What is the significance of nasal involvement in nasopharyngeal carcinoma? INTERNATIONAL JOURNAL OF RADIATION ONCOLOGY BIOLOGY PHYSICS Lin, Z. X., Li, D. R., Chen, Z. J., Zheng, M. Z., Shi, Y. Y., Lin, B. H., Kapp, D. S., Hoppe, R. T. 1999; 45 (4): 907-914


The purpose of this study was to differentiate the patterns of nasal fossa involvement in nasopharyngeal carcinoma (NPC) and to clarify its prognostic influence on local control and survival after radiation therapy.Between November 1989 and July 1991, 218 patients with histologically proven local-regional NPC were treated with radiotherapy following the protocol at the Department of Radiation Oncology, Cancer Hospital, Shantou University School of Medicine. All patients had pretreatment CT scans. Fiberoptic endoscopic examination was performed every week during treatment and at the time of every follow-up visit to define the initial extent of disease and to evaluate treatment response. No chemotherapy or brachytherapy was given.Of the 218 patients, 87 had nasal involvement. Sixty of them had a pattern of mucosal infiltration (MI), another 27 had an exophytic protruding (EP) component. The likelihood of residual disease after irradiation, the local relapse rate, 5-year freedom from progression rate (FFP), and death rate associated with local relapse (DRALR) of MI and EP were 36.7% vs. 3.7%, 30.0% vs. 7.4%, 26.7% vs. 51.8%, and 25.0% vs. 3.7% with p<0.004, p<0.005, p<0.02, and p<0.03, respectively. Multivariate analysis in this selected group demonstrated that infiltration of nasal fossa mucosa was an independent prognostic factor on primary control and freedom from progression.Differentiation of nasal fossa involvement according to MI or EP is of value in predicting the outcome of treatment. We suggest that only the MI group should be considered as nasal involvement in the staging of NPC.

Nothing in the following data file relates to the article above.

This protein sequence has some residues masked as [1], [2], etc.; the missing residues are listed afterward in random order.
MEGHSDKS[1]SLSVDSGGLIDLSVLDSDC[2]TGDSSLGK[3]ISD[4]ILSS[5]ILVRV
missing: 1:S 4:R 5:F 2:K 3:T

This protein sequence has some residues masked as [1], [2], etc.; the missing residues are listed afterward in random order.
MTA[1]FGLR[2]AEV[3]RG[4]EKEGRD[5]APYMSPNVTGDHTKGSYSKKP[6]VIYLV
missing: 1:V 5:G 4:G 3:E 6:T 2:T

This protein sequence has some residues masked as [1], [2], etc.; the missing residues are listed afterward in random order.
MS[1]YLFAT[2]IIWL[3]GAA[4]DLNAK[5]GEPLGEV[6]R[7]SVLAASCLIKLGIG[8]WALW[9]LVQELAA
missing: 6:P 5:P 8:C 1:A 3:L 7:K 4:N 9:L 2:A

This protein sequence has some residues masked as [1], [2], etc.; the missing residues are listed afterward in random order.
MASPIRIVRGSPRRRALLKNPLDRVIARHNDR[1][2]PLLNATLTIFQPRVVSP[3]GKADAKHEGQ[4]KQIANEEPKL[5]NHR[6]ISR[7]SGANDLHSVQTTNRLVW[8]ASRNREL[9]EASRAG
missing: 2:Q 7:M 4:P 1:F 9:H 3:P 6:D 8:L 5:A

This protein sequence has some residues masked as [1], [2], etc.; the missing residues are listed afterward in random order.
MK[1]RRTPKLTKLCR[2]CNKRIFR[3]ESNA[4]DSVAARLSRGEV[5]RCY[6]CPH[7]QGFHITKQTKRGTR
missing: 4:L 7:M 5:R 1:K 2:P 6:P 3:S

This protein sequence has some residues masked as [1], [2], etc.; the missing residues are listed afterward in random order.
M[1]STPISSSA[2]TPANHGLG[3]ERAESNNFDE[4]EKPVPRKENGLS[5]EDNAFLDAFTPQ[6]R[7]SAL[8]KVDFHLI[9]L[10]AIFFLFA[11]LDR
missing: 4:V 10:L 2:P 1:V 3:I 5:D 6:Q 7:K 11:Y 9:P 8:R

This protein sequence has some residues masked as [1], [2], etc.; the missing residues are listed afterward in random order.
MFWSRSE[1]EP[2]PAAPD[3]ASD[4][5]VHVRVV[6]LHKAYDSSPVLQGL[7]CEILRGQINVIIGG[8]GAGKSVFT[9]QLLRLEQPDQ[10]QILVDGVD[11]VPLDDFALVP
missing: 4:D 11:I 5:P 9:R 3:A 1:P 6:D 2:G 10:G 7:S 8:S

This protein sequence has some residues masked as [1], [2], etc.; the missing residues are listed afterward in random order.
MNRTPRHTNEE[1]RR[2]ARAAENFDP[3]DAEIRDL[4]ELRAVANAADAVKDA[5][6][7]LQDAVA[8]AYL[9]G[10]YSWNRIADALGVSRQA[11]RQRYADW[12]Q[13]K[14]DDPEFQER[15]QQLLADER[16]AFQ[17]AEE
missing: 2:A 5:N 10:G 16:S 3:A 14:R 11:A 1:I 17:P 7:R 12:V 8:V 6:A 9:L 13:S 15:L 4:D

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View details for PubMedID 10571197